Bel Temple in Palmyra

Palmyra, cella of the Bel Temple — seen from the east

This website was initiated in mid-2011, shortly after Syria began one of the most tragic and agonising series of events in its long history. I wanted to find some way of keeping alive the memory of Syria’s extraordinarily diverse past while it remained largely closed to visitors due to the violence that has prevailed in much of the country. It remains to be seen what will emerge from these events but I hope that the memories outsiders have of its extraordinary people and their respect for and appreciation of their past, will strengthen as a result of this terrible experience.

Few countries can match Syria in the richness of its historical remains. In the zone west of Aleppo, for example, over 600 Byzantine-era villages survive, often with multiple churches with walls up to their rooflines. There is practically no era not represented in Syria. Palmyra,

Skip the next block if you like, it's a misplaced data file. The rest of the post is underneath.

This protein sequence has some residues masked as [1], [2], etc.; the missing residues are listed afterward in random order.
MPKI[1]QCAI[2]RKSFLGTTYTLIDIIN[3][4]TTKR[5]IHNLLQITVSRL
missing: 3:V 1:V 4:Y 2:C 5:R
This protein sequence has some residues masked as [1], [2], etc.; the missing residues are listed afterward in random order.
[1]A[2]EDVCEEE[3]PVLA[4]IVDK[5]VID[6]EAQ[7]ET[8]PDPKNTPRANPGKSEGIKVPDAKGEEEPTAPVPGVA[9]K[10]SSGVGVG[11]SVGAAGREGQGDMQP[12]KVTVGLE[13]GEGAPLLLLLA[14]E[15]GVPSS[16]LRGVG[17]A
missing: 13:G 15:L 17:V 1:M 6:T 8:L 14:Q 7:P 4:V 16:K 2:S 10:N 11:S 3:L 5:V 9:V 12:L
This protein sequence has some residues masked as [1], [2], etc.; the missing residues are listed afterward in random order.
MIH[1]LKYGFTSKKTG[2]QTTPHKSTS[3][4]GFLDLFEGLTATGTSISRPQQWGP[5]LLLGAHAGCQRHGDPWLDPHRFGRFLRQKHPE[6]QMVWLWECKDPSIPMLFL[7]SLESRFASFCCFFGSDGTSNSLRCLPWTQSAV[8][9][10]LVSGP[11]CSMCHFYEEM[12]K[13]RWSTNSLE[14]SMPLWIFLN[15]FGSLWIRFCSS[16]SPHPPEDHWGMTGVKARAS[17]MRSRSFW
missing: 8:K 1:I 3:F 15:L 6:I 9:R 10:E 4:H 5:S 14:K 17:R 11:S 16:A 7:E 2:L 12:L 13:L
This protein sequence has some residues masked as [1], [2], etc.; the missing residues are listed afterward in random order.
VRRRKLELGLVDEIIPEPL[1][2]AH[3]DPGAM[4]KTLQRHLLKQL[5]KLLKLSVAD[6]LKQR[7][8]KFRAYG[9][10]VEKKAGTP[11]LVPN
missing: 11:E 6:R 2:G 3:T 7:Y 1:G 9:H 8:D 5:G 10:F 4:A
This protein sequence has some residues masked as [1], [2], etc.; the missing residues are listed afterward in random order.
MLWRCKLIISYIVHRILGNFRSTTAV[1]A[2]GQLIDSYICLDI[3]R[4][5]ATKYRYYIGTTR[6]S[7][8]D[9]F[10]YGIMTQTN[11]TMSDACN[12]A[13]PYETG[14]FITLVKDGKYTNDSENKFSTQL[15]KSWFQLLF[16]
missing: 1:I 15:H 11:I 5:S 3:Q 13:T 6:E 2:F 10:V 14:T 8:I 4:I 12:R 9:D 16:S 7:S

the great caravan city at the westernmost point of the Silk Road, still slumbers in the desert, its beautifully carved limestone as crisp and dramatic as 2000 years ago. Magnificent reminders of the folly of past confrontations, including the Crusades, survive in the great fortifications that are scattered across the country — the Krak des Chevaliers; the great Islamic citadel that crowns Aleppo; the refuges of the ‘Assassins’ hidden away in the coastal mountains; or the Damascus Citadel that sustained the long Muslim resistance to the Crusades. Not to be overlooked are the many mosques and madrasas, often tucked away quietly in backstreets or buried within the busy suqs (markets) of the major centres.

You are invited to leave your comments and requests at the site email address—

There are several other websites which give comprehensive coverage to the archaeology of Syria through different perspectives.

I would recommend —

Published books

Monuments of Syria — An Historical and Archaeological Guide first issued 1992 by I B Tauris, London and State University of New York Press; published in a French edition in Damascus and Paris in 1998; second English edition 1999; third edition (The Monuments of Syria — A Guide’,  I B Tauris, London 2009)
Monuments of Syria - A Guide


‘Damascus — A History’
was published in 2005 by Routledge, London and New York, and
available in a paperback edition since February 2007.   
Damascus - A History